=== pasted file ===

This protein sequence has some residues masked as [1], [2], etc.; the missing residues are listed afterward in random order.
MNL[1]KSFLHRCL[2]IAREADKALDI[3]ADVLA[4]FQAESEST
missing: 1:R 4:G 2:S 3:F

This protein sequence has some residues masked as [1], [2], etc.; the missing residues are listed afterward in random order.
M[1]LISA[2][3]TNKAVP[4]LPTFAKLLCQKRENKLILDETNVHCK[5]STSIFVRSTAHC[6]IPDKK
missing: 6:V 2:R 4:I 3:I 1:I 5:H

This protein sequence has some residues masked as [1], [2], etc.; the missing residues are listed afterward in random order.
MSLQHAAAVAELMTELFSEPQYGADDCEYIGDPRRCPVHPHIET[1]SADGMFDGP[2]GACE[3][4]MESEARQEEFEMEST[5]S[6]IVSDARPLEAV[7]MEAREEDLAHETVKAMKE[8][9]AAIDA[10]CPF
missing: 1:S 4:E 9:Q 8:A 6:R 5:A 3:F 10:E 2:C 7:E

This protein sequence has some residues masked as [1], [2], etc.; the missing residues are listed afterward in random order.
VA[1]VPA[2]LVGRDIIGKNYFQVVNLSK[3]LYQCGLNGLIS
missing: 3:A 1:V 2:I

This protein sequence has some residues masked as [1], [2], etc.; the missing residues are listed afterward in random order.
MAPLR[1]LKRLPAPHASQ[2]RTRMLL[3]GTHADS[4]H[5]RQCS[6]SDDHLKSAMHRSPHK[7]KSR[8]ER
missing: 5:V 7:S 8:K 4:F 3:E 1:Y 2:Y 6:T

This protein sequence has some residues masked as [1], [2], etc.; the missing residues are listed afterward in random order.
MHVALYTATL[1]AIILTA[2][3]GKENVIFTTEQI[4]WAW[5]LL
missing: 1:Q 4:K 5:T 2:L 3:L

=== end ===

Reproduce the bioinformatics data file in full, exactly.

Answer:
This protein sequence has some residues masked as [1], [2], etc.; the missing residues are listed afterward in random order.
MNL[1]KSFLHRCL[2]IAREADKALDI[3]ADVLA[4]FQAESEST
missing: 1:R 4:G 2:S 3:F

This protein sequence has some residues masked as [1], [2], etc.; the missing residues are listed afterward in random order.
M[1]LISA[2][3]TNKAVP[4]LPTFAKLLCQKRENKLILDETNVHCK[5]STSIFVRSTAHC[6]IPDKK
missing: 6:V 2:R 4:I 3:I 1:I 5:H

This protein sequence has some residues masked as [1], [2], etc.; the missing residues are listed afterward in random order.
MSLQHAAAVAELMTELFSEPQYGADDCEYIGDPRRCPVHPHIET[1]SADGMFDGP[2]GACE[3][4]MESEARQEEFEMEST[5]S[6]IVSDARPLEAV[7]MEAREEDLAHETVKAMKE[8][9]AAIDA[10]CPF
missing: 1:S 4:E 9:Q 8:A 6:R 5:A 3:F 10:E 2:C 7:E

This protein sequence has some residues masked as [1], [2], etc.; the missing residues are listed afterward in random order.
VA[1]VPA[2]LVGRDIIGKNYFQVVNLSK[3]LYQCGLNGLIS
missing: 3:A 1:V 2:I

This protein sequence has some residues masked as [1], [2], etc.; the missing residues are listed afterward in random order.
MAPLR[1]LKRLPAPHASQ[2]RTRMLL[3]GTHADS[4]H[5]RQCS[6]SDDHLKSAMHRSPHK[7]KSR[8]ER
missing: 5:V 7:S 8:K 4:F 3:E 1:Y 2:Y 6:T

This protein sequence has some residues masked as [1], [2], etc.; the missing residues are listed afterward in random order.
MHVALYTATL[1]AIILTA[2][3]GKENVIFTTEQI[4]WAW[5]LL
missing: 1:Q 4:K 5:T 2:L 3:L